Fireweed (Epilobium angustifolium) This plant is one of the first to appear in burn sites. This is reflected in its medicine. It is useful for any condition that burns, skin abrasions, haemorrhoids, burn guts, etc.
Mullein (Verbascum thapus) is an amazing lung plant. It cleans up dirty lungs, from air pollution, smoking, toxins, etc. It loves to grow in disturbed soil and it catches bits and pieces of debris floating in the air in its furry leaves. This hints at its ability to clear out unwelcome toxins from the lungs. A simple tea of the leaves is quite effective.
False Solomon's Seal (Similicana acemosa) This little beauty can be used in wilderness first aid. Dig up the root, rise it off, chew it up and place it over tears in the skin. It will knit your skin back together again.
Black Cohosh (Cimmicifuga racemosa) This picture was taken on a rainy day wandering in the botanical gardens in Tofino, BC. The beautiful spike of white fairy like flower gracefully with stood the Tofino downpour reminded me of this plant's medicine. It brings a sense of graceful ease durning life's many transitions, when we may want to pout about having to let go of the past instead of embracing the change. Good for achy joints too.
St John's Wort (Hypericum perfoliatum) St John's is traditionally used as a liver tonic with anti-viral actions. Today it is thought of a as an anti-depressant. For many people it relieves the pain of depression. However, traditional herbalist consider the a sluggish or weak liver function to be an underlying cause of depression. The liver is after all intimately involved in the production of seratonin, the feel good hormone. Also, sub-clinical viral infections can manifest with depression-like symptoms. I often think of depression as a symptom and not a disease.
Labador Tea (Ledum glandulous) is found across the northern part of Turtle Island. Tea made with its flowers is eases digestion after too much camp food. Herbalist Darcy Williams writes a hydrosol of this plant can be used to treat the effects of lyme's disease. High in volatile oil, it makes an excellent anti-septic cough syrup.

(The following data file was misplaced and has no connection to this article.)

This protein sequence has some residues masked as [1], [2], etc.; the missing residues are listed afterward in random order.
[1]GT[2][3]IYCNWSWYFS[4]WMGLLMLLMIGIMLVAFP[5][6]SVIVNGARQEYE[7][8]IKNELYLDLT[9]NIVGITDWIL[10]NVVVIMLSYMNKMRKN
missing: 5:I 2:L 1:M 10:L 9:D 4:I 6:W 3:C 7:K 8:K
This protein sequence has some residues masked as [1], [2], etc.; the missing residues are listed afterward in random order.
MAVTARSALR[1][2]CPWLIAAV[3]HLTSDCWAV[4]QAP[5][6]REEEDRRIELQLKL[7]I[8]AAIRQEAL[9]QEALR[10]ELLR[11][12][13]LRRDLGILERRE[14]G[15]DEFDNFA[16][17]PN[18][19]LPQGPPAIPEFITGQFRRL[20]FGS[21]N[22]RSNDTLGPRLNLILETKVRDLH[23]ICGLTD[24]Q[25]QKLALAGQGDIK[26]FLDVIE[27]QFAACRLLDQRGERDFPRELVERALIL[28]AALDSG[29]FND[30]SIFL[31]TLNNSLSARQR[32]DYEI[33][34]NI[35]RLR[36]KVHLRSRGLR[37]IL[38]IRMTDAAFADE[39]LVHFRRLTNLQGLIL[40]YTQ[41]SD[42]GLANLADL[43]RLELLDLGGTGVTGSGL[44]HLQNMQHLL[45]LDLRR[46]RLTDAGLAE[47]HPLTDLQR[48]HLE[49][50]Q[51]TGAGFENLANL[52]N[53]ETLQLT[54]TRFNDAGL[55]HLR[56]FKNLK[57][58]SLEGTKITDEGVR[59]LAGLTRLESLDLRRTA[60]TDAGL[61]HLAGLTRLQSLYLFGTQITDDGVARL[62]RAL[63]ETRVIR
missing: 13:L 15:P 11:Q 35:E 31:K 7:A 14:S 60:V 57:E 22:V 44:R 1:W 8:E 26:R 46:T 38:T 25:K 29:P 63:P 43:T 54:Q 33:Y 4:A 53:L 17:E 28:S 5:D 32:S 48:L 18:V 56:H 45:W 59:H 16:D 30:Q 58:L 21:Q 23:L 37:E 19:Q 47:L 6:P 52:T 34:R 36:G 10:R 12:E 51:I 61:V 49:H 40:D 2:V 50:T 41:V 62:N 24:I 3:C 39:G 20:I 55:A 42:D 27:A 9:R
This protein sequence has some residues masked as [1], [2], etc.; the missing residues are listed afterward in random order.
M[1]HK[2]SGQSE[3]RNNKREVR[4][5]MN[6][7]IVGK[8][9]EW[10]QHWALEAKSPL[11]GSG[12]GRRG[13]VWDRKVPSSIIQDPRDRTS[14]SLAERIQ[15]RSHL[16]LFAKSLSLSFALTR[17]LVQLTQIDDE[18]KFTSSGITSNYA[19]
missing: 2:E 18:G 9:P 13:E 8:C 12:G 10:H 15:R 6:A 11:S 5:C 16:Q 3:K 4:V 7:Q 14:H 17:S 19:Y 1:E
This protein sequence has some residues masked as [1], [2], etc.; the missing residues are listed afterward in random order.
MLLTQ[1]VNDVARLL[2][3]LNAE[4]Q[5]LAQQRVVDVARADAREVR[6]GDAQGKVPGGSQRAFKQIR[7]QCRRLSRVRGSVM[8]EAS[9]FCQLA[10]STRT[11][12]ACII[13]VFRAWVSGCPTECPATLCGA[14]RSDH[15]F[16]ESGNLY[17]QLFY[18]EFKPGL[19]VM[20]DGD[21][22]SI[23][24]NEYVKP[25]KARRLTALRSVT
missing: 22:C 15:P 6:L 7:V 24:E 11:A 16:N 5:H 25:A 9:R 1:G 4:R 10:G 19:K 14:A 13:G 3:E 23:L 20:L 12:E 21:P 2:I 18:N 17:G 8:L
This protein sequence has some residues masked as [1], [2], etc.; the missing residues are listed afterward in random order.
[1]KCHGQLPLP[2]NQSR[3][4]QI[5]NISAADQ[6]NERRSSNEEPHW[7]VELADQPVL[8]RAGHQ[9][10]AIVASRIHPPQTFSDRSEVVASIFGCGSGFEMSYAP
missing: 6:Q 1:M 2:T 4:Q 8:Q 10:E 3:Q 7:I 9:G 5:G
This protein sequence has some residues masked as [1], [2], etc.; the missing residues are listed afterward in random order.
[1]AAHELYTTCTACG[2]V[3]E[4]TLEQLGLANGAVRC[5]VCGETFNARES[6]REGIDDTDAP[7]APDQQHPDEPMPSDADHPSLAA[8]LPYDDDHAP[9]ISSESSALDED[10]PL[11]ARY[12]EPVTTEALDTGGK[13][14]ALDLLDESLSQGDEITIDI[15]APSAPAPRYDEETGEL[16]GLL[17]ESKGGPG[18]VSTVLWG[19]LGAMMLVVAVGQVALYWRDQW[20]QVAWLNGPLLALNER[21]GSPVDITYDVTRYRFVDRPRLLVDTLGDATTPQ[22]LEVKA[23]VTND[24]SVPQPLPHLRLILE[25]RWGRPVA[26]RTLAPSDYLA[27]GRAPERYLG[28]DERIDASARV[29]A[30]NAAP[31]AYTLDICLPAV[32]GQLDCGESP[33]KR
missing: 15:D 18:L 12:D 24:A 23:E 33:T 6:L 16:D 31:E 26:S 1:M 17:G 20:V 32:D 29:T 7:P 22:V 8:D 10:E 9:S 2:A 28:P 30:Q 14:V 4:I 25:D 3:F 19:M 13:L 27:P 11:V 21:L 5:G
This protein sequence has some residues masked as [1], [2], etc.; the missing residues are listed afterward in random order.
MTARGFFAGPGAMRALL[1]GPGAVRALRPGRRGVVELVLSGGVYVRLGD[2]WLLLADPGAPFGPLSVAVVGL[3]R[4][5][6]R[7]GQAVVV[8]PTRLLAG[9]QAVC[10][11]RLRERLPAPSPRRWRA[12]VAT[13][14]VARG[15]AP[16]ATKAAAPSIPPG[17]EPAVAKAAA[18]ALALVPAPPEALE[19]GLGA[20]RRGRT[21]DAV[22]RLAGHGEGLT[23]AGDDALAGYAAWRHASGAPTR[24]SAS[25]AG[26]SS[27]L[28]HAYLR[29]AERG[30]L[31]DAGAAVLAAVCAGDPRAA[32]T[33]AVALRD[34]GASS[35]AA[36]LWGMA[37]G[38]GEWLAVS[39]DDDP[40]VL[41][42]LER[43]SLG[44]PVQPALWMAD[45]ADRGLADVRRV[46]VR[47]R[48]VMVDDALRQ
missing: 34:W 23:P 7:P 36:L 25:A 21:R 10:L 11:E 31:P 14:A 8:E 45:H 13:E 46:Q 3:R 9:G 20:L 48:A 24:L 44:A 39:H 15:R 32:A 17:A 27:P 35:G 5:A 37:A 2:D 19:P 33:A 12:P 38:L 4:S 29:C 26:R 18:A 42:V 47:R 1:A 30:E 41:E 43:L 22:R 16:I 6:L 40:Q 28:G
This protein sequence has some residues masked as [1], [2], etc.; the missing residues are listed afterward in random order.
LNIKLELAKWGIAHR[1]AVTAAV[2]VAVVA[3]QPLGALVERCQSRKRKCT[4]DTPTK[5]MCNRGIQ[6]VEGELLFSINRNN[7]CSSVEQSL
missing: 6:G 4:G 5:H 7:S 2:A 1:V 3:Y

Angelica (Angelica archangelica) is gracing my herb garden this year with a magnificience. I wish I was better photographer, the pictures do not reflect her beauty. Angelica, coming to my garden from the coldness of the Russian steppes, warms. She warms a woman's womb when it is barren. She warms lungs that struggle for a breath. She warms tummies when bloated and tense. Angelica after a herbalist monk had a vision of her. In the vision he was told to use her to help those suffering with the plaque. From that day, Angelica became a primary ingrediant in many plague formulas. This fall I will make medicine with her seeds and save some to germinate next spring.
I discovered these curcuma plants growing in the grocer next door to my Mom's apartment building on Yonge Str in Toronto. I was surprised to find these elegant plants as they love the hot, moist climates of Hawaii and India.
Curcuma is a very important medicine for relieving chronic inflammation in the body. I use it most frequently in cancer formulas.
After I had been really ill traveling through Asia, returning to Canada I weighed 85 and could walk no further than 1 city block, plant medicine gave me hope, when I saw growing in the cracks of downtown Vancouver sidewalks. This purslane, Portulaca spp., was thriving along a curb, next to park cars on a congested street in Toronto. It is used to replenish resource after chronic illness and stress...definitely a plant one could use if too much time is spent in city traffic.